The next iteration of crypto that must be solved is identity. The classic example of distributed consensus is voting, yet identity hasn't been solved. Paradoxically, it seems that crypto is at odds with two applications that make it most interesting, voting and lending.
Please keep in mind that the end goal is that no public key should need to trust any other public key, or rely on any information external to the protocol.
Abstractly, a vote is a single entity (or person) submitting a single vote. The single vote is easy enough to solve - we verify it wasn't double counted or otherwise tampered with, on a blockchain. How do we know how many entities (or people) exist at a moment in time? Much harder. Concretely, take a world in which there exists 2 people at time x, which need to reach consensus on if they should eat dinner. They cast a vote at time y which receives 2 votes in favor of eating dinner. However, at a time between x and y, a third person came into existence. The distributed protocol could say the vote is still valid, but then again, how would the distributed protocol even be made aware of the existence of the 3rd person? It's a dumb protocol that doesn't interface with the outside world, because that would require a trusted authority to announce a 3rd member of society.
This example came from a conversation with a close friend when we spoke of the proverbial value of voting on a blockchain. The issue comes not with verifying validity, but with verifying the meta level of how many votes exist at a point in time. This problem is the problem I refer to as the identity problem. 1 person, 1 vote conceptually relies upon a central authority verifying the number of humans in the population.
This is not only a question of how many people were recently born, but also how many people recently died. Some private keys are created, some must be destroyed. But who can the protocol rely on to make this determination? If the protocol relies on the majority of it's users (51%) to agree on the birth or death of a person, that would be practically impossible in the world of atoms (as opposed to the world of bits). I find this peculiar case arise a lot in crypto - the protocol must rely on central authorities, operating off-chain, to function properly in the world of atoms.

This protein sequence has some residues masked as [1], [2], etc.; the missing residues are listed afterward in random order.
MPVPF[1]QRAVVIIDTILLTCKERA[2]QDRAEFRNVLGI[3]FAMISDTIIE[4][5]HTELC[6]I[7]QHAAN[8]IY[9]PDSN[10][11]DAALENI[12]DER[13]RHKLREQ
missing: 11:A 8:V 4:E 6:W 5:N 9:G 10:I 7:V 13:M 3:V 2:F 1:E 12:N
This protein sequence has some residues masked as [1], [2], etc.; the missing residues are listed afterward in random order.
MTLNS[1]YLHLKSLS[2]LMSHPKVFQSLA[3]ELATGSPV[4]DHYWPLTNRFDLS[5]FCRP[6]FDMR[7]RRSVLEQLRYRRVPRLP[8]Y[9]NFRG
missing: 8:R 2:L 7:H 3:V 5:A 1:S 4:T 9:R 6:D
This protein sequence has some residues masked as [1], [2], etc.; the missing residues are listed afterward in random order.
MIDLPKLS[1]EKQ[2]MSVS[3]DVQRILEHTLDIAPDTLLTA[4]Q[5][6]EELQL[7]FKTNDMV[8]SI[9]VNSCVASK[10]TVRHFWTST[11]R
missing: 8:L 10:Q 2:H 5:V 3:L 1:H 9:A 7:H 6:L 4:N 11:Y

Lending here is connecting two parties to exchange value, one exchanges value n now, in return for receiving n+1 later. A person needs $1,000 to buy a car, so they ask a bank for $1,100 at a later date. Why would the bank agree to this if the person could just run to a foreign country with the money? The answer is simple, the bank is aware of the history of the persons ability to payback the loan. A better history means lower risk for the bank, so they only ask for $1,100 in return, but a worse history means higher risk, so the bank might ask for $1,250 in return. This is known as creditworthiness, and, at the consumer level, captured by a credit score. The credit score is one number that says how long of history you have and how well you handled the loan paybacks.
The issue is that credit score is clearly coupled to an individual identifier (e.g. SSN). People might immediately think, "No problem, we have this in crypto-space!" What they think of is the public key identifier. Awesome! We just traverse a blockchain ledger for examples of ID x paying back the public key it initially drew money from, with added interest. Now there is proof x pays back loans by maturity date with interest. Not so fast. Imagine x engages friend y and asks, "I need a better credit score, can you lend me money that I will give back to you to boost my score?" Imagine they do this for years - they look like the most creditworthy person in all of crypto. Now they go ask for a huge loan 1MM BTC. The lender looks back at the ledger and has no reason to pause here because the credit history is beautiful! X then runs away with 1MM BTC.
Sure, they could be penalized by the network for this mishap, but remember they are 1MM BTC richer and might not need the network at all anymore. Now we are back at square one, the creditors need to know the identity of the public keys that lent the loans. If big bank 1 originated the loan, big bank 1 being a verified, publically knowable, public key - the network can have a higher degree of confidence in the credit history. Maybe its fine to have large institutions that are verified and *more* trustable acting as a credit history legitimatizer, but in the end - aren't large institutions and central authorities what we are trying to move away from?
A thought experiment for lending -
When the network is young, you have large, *more* trustable institutions issuing credit to individuals via public key to begin blockchain credit history. Because this person was creditworthy with the large players, maybe an angel lendor now has the confidence to lend the individual money without knowing them.
The real issue underpinning these toy situations is that crypto hides identity, but real world applications rely on identity (right now).